Food trucks are doing what little they can to fight back against some of these ordinances, with federal courts becoming involved on occasion. Food trucks argue against protectionist laws that limit their ability to achieve success apart from arbitrary government influence. Although Portland has come a long way in simply allowing food trucks to operate within the city, they will fail to replicate the successful food truck models in other cities in which restaurants and food trucks coexist.

DailyFoodtoEat is the official blog of FoodtoEat, a sustainable online food ordering and concierge catering service featuring your favorite restaurants, food trucks and caterers. Check out the deliciousness here:


Some Cities Allow Food Trucks, Others Just Ban Them

The small town of Zillah, Washington has recently banned food trucks from operating in a unanimous City Council decision. The small city has a population of 2,770, but feels that food trucks pr ‘taco wagons’ have an unfair advantage over businesses that pay property taxes. Zillah officials are also concerned about traffic problems that may arise from mobile vendors, and potential health issues.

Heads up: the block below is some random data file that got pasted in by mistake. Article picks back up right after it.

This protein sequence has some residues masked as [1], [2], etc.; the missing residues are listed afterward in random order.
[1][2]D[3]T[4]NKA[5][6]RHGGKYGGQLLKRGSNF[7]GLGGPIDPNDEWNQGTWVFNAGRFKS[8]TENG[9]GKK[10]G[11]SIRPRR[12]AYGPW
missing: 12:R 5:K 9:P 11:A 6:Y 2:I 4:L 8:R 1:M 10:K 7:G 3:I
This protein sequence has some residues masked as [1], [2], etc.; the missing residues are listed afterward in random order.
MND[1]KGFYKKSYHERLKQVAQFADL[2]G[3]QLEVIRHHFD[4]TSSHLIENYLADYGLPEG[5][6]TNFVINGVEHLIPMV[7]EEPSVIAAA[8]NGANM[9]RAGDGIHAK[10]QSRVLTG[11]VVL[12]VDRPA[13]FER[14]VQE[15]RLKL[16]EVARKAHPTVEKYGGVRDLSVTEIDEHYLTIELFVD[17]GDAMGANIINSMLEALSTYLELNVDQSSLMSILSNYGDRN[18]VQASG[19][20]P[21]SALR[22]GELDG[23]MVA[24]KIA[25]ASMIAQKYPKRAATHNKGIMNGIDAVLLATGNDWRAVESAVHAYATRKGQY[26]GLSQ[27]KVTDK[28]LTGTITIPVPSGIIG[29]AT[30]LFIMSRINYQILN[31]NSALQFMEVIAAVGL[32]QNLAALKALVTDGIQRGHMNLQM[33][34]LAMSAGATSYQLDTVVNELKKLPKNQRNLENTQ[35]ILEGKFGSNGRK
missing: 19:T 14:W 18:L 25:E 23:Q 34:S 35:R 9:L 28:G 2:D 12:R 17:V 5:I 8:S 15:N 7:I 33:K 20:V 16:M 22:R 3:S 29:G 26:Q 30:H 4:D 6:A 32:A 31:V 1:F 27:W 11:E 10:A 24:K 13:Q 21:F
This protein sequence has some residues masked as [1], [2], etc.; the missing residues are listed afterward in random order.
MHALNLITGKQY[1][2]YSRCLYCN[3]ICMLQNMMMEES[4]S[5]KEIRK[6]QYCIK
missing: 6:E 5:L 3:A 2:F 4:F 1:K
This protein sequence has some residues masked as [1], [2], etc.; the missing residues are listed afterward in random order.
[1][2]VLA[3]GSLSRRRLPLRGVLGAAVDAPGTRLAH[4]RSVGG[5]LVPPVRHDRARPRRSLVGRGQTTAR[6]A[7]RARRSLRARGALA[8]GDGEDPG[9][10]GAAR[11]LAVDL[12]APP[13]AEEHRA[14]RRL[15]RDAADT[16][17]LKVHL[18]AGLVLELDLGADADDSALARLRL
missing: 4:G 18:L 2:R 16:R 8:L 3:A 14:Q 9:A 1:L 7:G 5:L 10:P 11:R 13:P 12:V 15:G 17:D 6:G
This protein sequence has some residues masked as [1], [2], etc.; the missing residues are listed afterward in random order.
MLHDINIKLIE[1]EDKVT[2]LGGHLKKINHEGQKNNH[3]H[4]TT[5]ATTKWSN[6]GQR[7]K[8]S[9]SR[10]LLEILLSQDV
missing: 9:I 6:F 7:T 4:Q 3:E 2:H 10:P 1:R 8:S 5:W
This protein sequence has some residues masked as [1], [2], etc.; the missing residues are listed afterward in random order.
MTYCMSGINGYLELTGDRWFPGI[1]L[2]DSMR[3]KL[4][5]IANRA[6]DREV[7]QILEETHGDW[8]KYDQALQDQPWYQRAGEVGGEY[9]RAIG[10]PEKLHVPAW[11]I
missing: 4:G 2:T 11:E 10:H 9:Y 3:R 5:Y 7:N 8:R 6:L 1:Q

Mayor Gary Clark anticipated the rise of food trucks in this town, and placed a temporary moratorium on them last summer. According to Clark, “My request came from looking around at other communities and seeing them pop up. I thought maybe it’s something we need to get ahead of. Personally, I don’t really care for the mobile vendors. They come in, set up shop and don’t pay taxes. They’re here today and gone tomorrow.”

Councilman Kevin Russell affirmed this statement, “The main thing is we want to protect public safety, make sure all businesses are on the same playing field.” Zillah has recently experienced a growth in its Latino population, but council members say demographics have nothing to do with this ordinance. The ordinance was not meant to affect small ice cream vendors or home delivery options, but was aimed at the full-blown ‘taco wagons’.